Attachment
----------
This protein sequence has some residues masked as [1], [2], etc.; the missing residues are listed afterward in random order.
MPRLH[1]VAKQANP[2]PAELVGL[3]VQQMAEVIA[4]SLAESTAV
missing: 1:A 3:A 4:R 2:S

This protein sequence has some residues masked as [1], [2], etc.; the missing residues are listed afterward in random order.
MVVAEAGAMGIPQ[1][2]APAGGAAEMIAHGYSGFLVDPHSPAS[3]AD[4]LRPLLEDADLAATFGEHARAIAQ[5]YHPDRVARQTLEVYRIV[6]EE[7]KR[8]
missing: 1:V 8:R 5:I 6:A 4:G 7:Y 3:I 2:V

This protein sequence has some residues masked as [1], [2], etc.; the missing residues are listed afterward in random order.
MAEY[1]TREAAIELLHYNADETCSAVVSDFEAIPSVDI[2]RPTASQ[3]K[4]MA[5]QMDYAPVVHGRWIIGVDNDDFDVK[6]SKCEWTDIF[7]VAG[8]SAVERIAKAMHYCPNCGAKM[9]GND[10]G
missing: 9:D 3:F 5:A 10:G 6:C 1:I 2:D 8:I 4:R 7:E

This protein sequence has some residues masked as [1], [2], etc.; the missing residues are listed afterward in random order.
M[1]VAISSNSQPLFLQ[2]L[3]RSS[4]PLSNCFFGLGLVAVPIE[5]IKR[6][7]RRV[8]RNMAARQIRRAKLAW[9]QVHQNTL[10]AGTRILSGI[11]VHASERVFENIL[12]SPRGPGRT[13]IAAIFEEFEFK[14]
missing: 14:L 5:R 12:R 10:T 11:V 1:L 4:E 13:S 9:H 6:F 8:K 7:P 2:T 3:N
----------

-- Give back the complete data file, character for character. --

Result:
This protein sequence has some residues masked as [1], [2], etc.; the missing residues are listed afterward in random order.
MPRLH[1]VAKQANP[2]PAELVGL[3]VQQMAEVIA[4]SLAESTAV
missing: 1:A 3:A 4:R 2:S

This protein sequence has some residues masked as [1], [2], etc.; the missing residues are listed afterward in random order.
MVVAEAGAMGIPQ[1][2]APAGGAAEMIAHGYSGFLVDPHSPAS[3]AD[4]LRPLLEDADLAATFGEHARAIAQ[5]YHPDRVARQTLEVYRIV[6]EE[7]KR[8]
missing: 1:V 8:R 5:I 6:A 4:G 7:Y 3:I 2:V

This protein sequence has some residues masked as [1], [2], etc.; the missing residues are listed afterward in random order.
MAEY[1]TREAAIELLHYNADETCSAVVSDFEAIPSVDI[2]RPTASQ[3]K[4]MA[5]QMDYAPVVHGRWIIGVDNDDFDVK[6]SKCEWTDIF[7]VAG[8]SAVERIAKAMHYCPNCGAKM[9]GND[10]G
missing: 9:D 3:F 5:A 10:G 6:C 1:I 2:D 8:I 4:R 7:E

This protein sequence has some residues masked as [1], [2], etc.; the missing residues are listed afterward in random order.
M[1]VAISSNSQPLFLQ[2]L[3]RSS[4]PLSNCFFGLGLVAVPIE[5]IKR[6][7]RRV[8]RNMAARQIRRAKLAW[9]QVHQNTL[10]AGTRILSGI[11]VHASERVFENIL[12]SPRGPGRT[13]IAAIFEEFEFK[14]
missing: 14:L 5:R 12:R 10:T 11:V 1:L 4:E 13:S 9:H 6:F 8:K 7:P 2:T 3:N